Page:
The economy specifically has been something that we have zeroed in on through CIDA. Some of the projects have been helping. As soon as we get some of the infrastructure, such as water and wells, as soon as we create infrastructure to overcome these barriers, some of this economy can be built. I believe the member actually has brought to light the fact that this is what we are doing. We are helping with our micro-financing support.
Rahim Jaffer Edmonton—Strathcona, AB
Mr. Speaker, it is a great pleasure to rise today to speak on an issue that is obviously so important to Canadians, but in particular to me given my family's history. I know that you in particular, Mr. Speaker, know some of that history. I would like to share it with the House, because I feel personally very fortunate that my family was able to come to Canada.
The country gave us a brand new start. As members know, in the early 1970s, shortly after I was born in East Africa, a radical dictator came to power. His name was Idi Amin. For a short time we lived under that incredible regime. Then we were kicked out. Luckily, we were able to come to Canada with our lives and what we could carry. I do not remember much, being just a baby, of course, but my family recounts the story of how we had to go through absolute hell and how we lost everything that we could ever have imagined.
Three generations of an institution in that country, our families and businesses, were ripped away from us overnight. That sort of damage can never be repaired unless one has the aid of others to help fix a radical situation such as the one that had developed under the dictator named Idi Amin. At the time, there was a lot of debate as to what should happen in the international community. Should we be involved? Should we throw the dictator out?
Luckily, Canada opened its arms to my family, to me and to others who came as refugees to Canada. We were able to have a brand new start. It took the intervention of a few African countries close to Uganda, which were able to throw out that dictator and try to help get Ugandans and their families back on the right track after a terrible reign of about six to eight years under Idi Amin.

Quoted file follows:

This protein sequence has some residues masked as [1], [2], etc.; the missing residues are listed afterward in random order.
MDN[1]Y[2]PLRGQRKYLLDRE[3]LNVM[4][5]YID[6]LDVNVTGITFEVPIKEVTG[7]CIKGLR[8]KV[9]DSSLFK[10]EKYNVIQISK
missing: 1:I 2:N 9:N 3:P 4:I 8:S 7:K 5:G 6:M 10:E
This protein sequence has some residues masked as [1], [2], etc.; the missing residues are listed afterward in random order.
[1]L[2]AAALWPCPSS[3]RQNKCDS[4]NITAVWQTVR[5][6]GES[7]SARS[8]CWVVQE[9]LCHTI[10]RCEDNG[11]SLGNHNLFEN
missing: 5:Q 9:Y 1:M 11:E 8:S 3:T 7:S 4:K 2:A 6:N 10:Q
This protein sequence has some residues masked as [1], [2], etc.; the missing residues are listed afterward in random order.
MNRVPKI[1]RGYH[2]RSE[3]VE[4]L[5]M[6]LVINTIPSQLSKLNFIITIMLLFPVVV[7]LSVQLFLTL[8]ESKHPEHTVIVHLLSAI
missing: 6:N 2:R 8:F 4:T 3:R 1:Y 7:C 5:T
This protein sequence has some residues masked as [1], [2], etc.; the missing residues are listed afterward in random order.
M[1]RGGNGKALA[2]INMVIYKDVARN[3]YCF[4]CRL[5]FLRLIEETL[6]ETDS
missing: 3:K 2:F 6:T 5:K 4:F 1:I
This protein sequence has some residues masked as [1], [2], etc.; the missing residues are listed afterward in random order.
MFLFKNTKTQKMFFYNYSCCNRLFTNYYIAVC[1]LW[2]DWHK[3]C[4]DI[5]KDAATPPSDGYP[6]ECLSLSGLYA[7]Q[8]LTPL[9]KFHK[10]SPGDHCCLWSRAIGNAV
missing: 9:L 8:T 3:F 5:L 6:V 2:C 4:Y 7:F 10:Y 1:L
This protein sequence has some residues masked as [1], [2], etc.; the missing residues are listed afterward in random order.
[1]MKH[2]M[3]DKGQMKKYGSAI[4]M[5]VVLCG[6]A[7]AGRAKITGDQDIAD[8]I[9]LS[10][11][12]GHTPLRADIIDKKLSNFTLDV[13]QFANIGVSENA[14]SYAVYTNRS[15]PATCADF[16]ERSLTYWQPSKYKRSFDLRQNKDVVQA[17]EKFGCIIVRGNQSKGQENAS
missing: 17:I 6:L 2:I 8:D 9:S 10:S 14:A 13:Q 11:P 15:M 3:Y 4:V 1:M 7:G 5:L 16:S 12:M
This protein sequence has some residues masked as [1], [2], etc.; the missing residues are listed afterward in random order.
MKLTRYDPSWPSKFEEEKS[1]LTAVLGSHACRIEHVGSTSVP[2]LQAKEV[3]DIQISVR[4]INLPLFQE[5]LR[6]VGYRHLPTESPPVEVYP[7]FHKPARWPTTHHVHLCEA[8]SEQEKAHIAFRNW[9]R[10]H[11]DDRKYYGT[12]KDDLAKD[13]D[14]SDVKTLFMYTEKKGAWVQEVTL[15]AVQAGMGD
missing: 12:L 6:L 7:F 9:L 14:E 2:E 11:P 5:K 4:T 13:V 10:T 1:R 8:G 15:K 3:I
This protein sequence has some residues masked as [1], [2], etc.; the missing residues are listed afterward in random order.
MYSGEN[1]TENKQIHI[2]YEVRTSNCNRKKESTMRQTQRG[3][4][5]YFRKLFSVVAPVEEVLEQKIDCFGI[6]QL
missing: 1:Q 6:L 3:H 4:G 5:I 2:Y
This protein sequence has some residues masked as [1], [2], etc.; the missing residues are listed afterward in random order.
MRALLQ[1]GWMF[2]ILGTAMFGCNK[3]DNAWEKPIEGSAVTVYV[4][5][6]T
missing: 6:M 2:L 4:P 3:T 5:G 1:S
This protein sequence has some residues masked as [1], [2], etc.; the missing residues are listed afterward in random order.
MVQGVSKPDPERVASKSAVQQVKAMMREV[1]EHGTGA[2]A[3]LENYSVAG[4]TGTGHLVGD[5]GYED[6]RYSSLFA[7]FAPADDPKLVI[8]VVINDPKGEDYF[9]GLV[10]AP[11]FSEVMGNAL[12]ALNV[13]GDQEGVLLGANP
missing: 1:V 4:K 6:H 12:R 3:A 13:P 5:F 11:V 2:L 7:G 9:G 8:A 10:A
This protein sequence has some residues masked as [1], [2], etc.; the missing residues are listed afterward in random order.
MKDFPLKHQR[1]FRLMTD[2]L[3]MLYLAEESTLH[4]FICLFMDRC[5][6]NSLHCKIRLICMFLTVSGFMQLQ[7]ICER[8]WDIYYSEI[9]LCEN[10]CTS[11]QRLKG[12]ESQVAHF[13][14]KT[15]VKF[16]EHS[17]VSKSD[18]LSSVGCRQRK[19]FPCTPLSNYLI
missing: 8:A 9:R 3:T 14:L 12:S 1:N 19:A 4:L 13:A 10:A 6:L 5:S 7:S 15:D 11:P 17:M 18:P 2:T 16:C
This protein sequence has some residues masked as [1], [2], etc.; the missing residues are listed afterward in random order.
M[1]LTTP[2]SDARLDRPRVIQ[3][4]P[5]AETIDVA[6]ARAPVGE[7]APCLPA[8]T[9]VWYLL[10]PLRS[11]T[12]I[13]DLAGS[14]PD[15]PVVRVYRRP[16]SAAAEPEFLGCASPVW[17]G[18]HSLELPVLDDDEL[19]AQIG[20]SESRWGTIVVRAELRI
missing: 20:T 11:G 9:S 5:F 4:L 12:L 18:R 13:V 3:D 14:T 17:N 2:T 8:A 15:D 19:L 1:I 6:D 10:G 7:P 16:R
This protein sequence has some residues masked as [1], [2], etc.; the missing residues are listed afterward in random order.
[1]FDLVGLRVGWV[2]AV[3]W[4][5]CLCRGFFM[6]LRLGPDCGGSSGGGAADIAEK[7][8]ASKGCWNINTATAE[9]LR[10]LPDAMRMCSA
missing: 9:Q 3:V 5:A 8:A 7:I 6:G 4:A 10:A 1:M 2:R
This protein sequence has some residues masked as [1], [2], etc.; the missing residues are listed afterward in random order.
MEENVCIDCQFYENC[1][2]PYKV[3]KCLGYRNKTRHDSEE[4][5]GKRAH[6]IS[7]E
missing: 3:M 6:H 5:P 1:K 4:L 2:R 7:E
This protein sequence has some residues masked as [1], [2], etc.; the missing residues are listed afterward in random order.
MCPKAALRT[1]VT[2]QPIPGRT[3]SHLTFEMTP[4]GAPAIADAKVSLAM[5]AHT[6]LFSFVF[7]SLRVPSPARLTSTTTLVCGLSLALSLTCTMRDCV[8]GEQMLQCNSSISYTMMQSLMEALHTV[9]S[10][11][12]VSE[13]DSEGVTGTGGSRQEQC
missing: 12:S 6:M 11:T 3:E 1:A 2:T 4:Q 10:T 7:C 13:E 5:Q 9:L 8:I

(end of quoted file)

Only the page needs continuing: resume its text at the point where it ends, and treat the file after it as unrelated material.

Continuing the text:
His reign turned that whole country backward. It was supposedly the jewel of Africa, but it was turned backward and unfortunately became one of the poorer countries in Africa. Everything that was built there by a number of families who got along well and worked hard was turned overnight into an area that is still not quite back on its feet.
I was very lucky that I was able to travel with the Prime Minister recently to the heads of the Commonwealth meeting in Uganda and see some of the progress that Canada is involved with there on the ground. I saw some of the help that we are involved with providing through CIDA and other NGOs. I saw that slowly but surely the stability there is bringing better economic times and people are hopeful about the future. Again, Canada has been a beacon of hope for many in that region.
The reason I wanted to share that story briefly with the House is that I see many similarities with what the people of Afghanistan are faced with. Of course, many of them have known only war. If we think about the last 30 years of Afghanistan's history, we will realize that it has been fighting to stay alive. It has been battling different elements that have put many people's lives through incredible hardship. Yet the spirit of the Afghan people continues to live on and to say that they can have a better place, a strong economy and a free democracy, something that especially in the recent past has been so important to them.
When I speak about the historic visit last week, it really hit me when we returned home. As my colleague from Blackstrap mentioned, it was incredible to hear the stories from the delegation of Afghan women parliamentarians who were here.